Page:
Sunday, November 20, 2005

Stanley Holloway



Stanley Holloway (born Stanley Augustus Holloway) was born on the 1st October 1890 in London, England, UK and died on the 30th January 1982 in Littlehampton, England, UK.

"He tried to make a go of his first job as a clerk in a Billingsgate fish market, but the call of the theatre was loud and strong. Originally planning an operatic career, Holloway studied singing in Milan, but this came to an end when World War One began. Finishing up his service with the infantry, Holloway headed for the stage again, making his London premiere in 1919's Kissing Time. His first film was The Rotters (1921), and the first time the public outside the theatres heard his robust voice was on radio in 1923. Holloway toured the music hall-revue circuit with his comic monologues, usually centered around his self-invented characters "Sam Small" and "The Ramsbottoms."

Holloway's entree into talking pictures was with a 1930 film version of his stage success, The Co-Optimist. The British film industry of the '30s was more concerned in turning out "quota quickies" so that Hollywood would send over an equal number of American films, but Holloway was able to survive in these cheap pictures, occasionally rising to the heights of such productions as Squibs (1935) and The Vicar of Bray (1937). In 1941, Holloway was cast in one of the prestige films of the season, George Bernard Shaw's Major Barbara; this led to top-drawer film appearances throughout the war years, notably This Happy Breed (1944), The Way to the Stars (1945) and Brief Encounter (1947). Though he'd had minimal Shakespearian experience, Holloway was selected by Laurence Olivier to play the Gravedigger in Olivier's filmization of Hamlet (1947), a role he'd forever be associated with and one he'd gently parody in 1969's Private Life of Sherlock Holmes.

Gaining an American audience through repeated showings of his films on early-'50s TV, Holloway took New York by storm as Alfred P. Doolittle in the stage smash My Fair Lady - a role he'd repeat in the 1964 film version (after James Cagney had turned it down), and win an Oscar in the bargain.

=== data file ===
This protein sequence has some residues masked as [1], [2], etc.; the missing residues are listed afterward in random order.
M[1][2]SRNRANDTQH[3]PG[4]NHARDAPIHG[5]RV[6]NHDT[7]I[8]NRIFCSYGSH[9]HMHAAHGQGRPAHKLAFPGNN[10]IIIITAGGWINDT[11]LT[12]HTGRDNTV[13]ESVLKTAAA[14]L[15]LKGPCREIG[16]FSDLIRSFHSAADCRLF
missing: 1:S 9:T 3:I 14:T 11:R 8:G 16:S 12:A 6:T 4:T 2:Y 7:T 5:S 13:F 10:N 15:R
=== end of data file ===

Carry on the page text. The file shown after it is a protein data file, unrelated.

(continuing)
Continuing his activities in all aspects of British show business -- including a 1960 one-man show, Laughs and Other Events -- Holloway decided he'd take a whack at American TV as the butler protagonist of the 1962 sitcom Our Man Higgins. It's difficult to ascertain the quality of this series, since it had the miserable luck of being scheduled opposite the ratings-grabbing Beverly Hillbillies.

Stanley Holloway perservered with stage, movie, and TV appearances into the '70s; in honor of one of his two My Fair Lady songs, he titled his 1981 autobiography Wiv a Little Bit of Luck."

Stanley Holloway - Any Old Iron?

Stanley Holloway - Wot Cher!

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4 comments:

spice-the-cat said...

I remember hearing 'Albert & The Lion' when I was a kid - and another one which I think was about a funeral - 'Brown Boots' - if I remember correctly.

Nice nostalgic memories - thanks for that.

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michael said...

Yes, "Brown Boots" is one of my favourites too of Stanley's monologues of which he did many. Another good one is "My Word You Do Look Queer".
Glad these brought back some happy memories.

Cocaine Jesus said...

'Any Old Iron' of course and 'Wiv a little bit of luck' but didn't he do 'Brown Boots' and the brilliant @Oh you do look Ill' (if that was the title?

michael said...

He is mostly remembered for his monologues which I think are rather dull and samey for the most part though I do like "Braaaan Boots" and "With Is 'ead Tucked Underneath 'is Arm" ( he walked the Bloody Tower)!